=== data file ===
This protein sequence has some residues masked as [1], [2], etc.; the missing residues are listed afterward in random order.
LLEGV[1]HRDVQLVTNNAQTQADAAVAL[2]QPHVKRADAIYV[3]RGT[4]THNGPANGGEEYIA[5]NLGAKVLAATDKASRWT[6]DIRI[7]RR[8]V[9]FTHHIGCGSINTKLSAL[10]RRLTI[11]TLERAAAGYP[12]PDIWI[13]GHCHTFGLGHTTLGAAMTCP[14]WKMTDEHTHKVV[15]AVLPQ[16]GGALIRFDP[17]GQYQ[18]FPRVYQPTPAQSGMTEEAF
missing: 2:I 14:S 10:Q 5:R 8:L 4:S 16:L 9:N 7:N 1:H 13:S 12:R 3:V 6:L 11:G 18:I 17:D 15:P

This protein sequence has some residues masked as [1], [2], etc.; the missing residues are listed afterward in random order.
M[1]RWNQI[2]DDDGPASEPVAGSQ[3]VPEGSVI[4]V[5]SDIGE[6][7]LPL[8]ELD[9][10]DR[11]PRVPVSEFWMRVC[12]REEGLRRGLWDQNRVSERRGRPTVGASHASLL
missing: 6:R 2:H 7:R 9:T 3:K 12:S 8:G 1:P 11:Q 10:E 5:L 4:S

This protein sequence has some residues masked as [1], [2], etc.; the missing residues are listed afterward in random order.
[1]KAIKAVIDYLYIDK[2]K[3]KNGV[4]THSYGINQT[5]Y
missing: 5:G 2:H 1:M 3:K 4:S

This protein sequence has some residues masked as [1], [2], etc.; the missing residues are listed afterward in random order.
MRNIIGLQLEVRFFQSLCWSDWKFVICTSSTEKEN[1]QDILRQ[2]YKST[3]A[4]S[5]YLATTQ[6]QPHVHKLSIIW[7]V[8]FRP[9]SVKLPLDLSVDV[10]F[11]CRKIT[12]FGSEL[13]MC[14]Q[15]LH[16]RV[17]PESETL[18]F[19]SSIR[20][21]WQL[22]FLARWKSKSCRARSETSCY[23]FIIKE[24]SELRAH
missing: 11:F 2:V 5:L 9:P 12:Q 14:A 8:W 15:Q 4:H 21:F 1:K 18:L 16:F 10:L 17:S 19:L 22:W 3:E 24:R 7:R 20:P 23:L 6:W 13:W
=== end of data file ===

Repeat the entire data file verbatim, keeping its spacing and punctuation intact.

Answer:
This protein sequence has some residues masked as [1], [2], etc.; the missing residues are listed afterward in random order.
LLEGV[1]HRDVQLVTNNAQTQADAAVAL[2]QPHVKRADAIYV[3]RGT[4]THNGPANGGEEYIA[5]NLGAKVLAATDKASRWT[6]DIRI[7]RR[8]V[9]FTHHIGCGSINTKLSAL[10]RRLTI[11]TLERAAAGYP[12]PDIWI[13]GHCHTFGLGHTTLGAAMTCP[14]WKMTDEHTHKVV[15]AVLPQ[16]GGALIRFDP[17]GQYQ[18]FPRVYQPTPAQSGMTEEAF
missing: 2:I 14:S 10:Q 5:R 8:L 4:S 16:L 9:N 7:N 1:H 13:S 12:R 3:V 6:L 11:G 18:I 17:D 15:P

This protein sequence has some residues masked as [1], [2], etc.; the missing residues are listed afterward in random order.
M[1]RWNQI[2]DDDGPASEPVAGSQ[3]VPEGSVI[4]V[5]SDIGE[6][7]LPL[8]ELD[9][10]DR[11]PRVPVSEFWMRVC[12]REEGLRRGLWDQNRVSERRGRPTVGASHASLL
missing: 6:R 2:H 7:R 9:T 3:K 12:S 8:G 1:P 11:Q 10:E 5:L 4:S

This protein sequence has some residues masked as [1], [2], etc.; the missing residues are listed afterward in random order.
[1]KAIKAVIDYLYIDK[2]K[3]KNGV[4]THSYGINQT[5]Y
missing: 5:G 2:H 1:M 3:K 4:S

This protein sequence has some residues masked as [1], [2], etc.; the missing residues are listed afterward in random order.
MRNIIGLQLEVRFFQSLCWSDWKFVICTSSTEKEN[1]QDILRQ[2]YKST[3]A[4]S[5]YLATTQ[6]QPHVHKLSIIW[7]V[8]FRP[9]SVKLPLDLSVDV[10]F[11]CRKIT[12]FGSEL[13]MC[14]Q[15]LH[16]RV[17]PESETL[18]F[19]SSIR[20][21]WQL[22]FLARWKSKSCRARSETSCY[23]FIIKE[24]SELRAH
missing: 11:F 2:V 5:L 9:P 12:Q 14:A 8:W 15:Q 4:H 21:F 1:K 18:L 16:F 10:L 17:S 19:L 22:W 3:E 24:R 7:R 20:P 23:L 6:W 13:W